The consumption of pesticides affects the health of humans with health risks such as physical deformity, skin allergy, and congenital diseases. ADHD in children, for example, is associated with consuming pesticides in agricultural food products.
5. Higher Risks of Cancer and Birth Defects
Public health publications and cancer statistics prove a direct correlation between the consumption of food sourced from intensive farming areas and an increasing number of cancer victims.
The consumption of food products from intensive farming areas is also responsible for the increase in congenital abnormality cases. Public health researchers say that the rising cases of children born with defects and cancer are probably caused by the consumption of inorganic fruits, meat, vegetables, and poultry.
6. The Use of Chemical Hormones in Food
Most food products produced through intensive farming systems, and especially vegetables, fruits, poultry, and livestock, contain growth hormones.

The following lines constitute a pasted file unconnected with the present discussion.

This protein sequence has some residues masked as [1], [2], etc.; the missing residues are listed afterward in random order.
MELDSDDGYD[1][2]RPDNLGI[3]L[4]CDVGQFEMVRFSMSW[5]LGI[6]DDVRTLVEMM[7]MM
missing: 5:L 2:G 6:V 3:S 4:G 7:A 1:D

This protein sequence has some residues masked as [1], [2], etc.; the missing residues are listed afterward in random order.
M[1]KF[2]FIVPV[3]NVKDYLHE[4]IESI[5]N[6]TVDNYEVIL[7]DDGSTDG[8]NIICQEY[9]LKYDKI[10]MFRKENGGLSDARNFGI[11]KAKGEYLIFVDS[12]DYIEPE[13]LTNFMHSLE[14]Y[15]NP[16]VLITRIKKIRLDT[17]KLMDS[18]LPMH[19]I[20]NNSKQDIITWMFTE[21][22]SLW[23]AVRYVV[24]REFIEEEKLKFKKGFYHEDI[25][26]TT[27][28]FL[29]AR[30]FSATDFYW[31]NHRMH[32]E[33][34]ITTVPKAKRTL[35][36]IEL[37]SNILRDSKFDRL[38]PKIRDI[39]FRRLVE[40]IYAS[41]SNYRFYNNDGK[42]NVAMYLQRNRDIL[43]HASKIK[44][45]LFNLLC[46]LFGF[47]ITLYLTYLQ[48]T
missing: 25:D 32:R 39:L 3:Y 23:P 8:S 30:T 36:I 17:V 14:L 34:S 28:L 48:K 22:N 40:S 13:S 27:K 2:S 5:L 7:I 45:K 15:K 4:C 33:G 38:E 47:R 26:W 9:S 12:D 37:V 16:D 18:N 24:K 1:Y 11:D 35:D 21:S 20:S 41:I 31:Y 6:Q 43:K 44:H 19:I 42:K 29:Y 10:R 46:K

If one takes a keen look at the intensive farming systems, he or she will realize there are many hybrid varieties of plants, poultry, and livestock. Most of these are injected with growth hormones and other chemicals to augment production.
7. Possibility of Poor Quality Food Products
Since intensive farming centers primarily on the mass production of nice-looking food products, the production strategies overlook the need for quality and nutritious food products.
Consequently, the quality of foods sourced from intensive farming sites often lacks the same nutritional values as those produced using conventional or organic farming methods.
Plus, intensive farming aims to produce perfectly-looking yields and possibly extend their shelf life instead of enhancing nutritional value and taste, which breeds room for poor-quality food products in the long run.
8. Traditional Farmers Are Unable to Gain Enough Profits and Less Job Creation Opportunities
Unlike traditional farming, intensive farming utilizes less space, labor, and resources to produce much greater volumes. This makes it very hard for traditional farmers to compete.
Also, considering how industrialized intensive farming is, it does not have lots of jobs per unit of food produced, which means fewer job opportunities are created.